• P Ramachandrarao

      Articles written in Bulletin of Materials Science

    • Production and characterisation of amorphous alloys at varanasi

      P Ramachandrarao S Ranganathan T R Anantharaman

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      Amorphous alloys, more commonly referred to as metallic glasses, represent a striking advance in inorganic materials technology of recent times. While the probable atomic arrangements in noncrystalline alloys have aroused scientific curiosity, their unusual mechanical strength, attractive magnetic properties and remarkable corrosion resistance have excited technological interest. This report describes the progress of research at Varanasi on the following aspects: adaptation, innovation and development of techniques for rapid solidification, study and refinement of structural models, calculation of thermodynamic quantities, evaluation of strength and corrosion resistance and studies of glass to crystal transition.

    • Processing of ceramics and glasses in space

      P Ramachandrarao

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      Possible experiments in space on ceramics, composites and inorganic glasses are listed. Advantages in processing these materials under microgravity conditions, anticipated effects and likely problems are discussed. Theoretical conclusions and experimental results to date are reviewed. It is suggested that experiments on metallic glasses in space could prove to be rewarding.

    • Diffusion kinetics and some aspects of solidification under microgravity environment

      P Ramachandrarao

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      The paper surveys the available literature on the direct influence of microgravity on diffusion in liquid metals, rate of solidification, growth of dendrites, undercooling of liquid metals and alloys and monotectic solidification. Agreement between theoretical predictions and experimental observations is discussed critically and areas requiring further study are highlighted.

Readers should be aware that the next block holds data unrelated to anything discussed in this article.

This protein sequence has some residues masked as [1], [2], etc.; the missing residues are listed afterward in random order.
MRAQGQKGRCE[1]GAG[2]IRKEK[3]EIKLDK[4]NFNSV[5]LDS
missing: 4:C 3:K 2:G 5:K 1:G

• Undercooling studies on dispersed bismuth droplets

      Sanjay Chaubey Vakil Singh P Ramachandrarao

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      In the zinc-bismuth system, a monotectic reaction occurs at 689 K and 0·6 at.% Bi composition. Rapid solidification of the as-cast monotectic alloy led to a micromorphology in which bismuth was uniformly and bimodally distributed as small droplets in the zinc matrix. Statistical analysis of the electron micrographs obtained from different transparent regions of the foils revealed that the size of most of the droplets was about 6 nm. These droplets undercooled by 132 K. An analysis of the nucleation rate measurements shows that the activation energy barrier to nucleation is of the order of 39·8 kcal/mol at the maximum undercooling.

    • Viscous and thermodynamic behaviour of glass-forming organic liquids

      K S Dubey P Ramachandrarao

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      The free energy difference (ΔG) between an undercooled liquid and its corresponding equilibrium solid has been evaluated on the basis of a method involving Taylor series expansion of ΔG around its value at the equilibrium melting temperature. The resultant expression is shown to be capable of correctly estimating ΔG at temperatures as low as the glass transition temperature. The method is then enlarged to obtain the configurational entropy and used in conjunction with the Adam and Gibbs model to derive a novel expression for the viscosity of undercooled liquids. Most commonly used expressions for the temperature dependence of viscosity are shown to be approximations of the equation obtained in this study.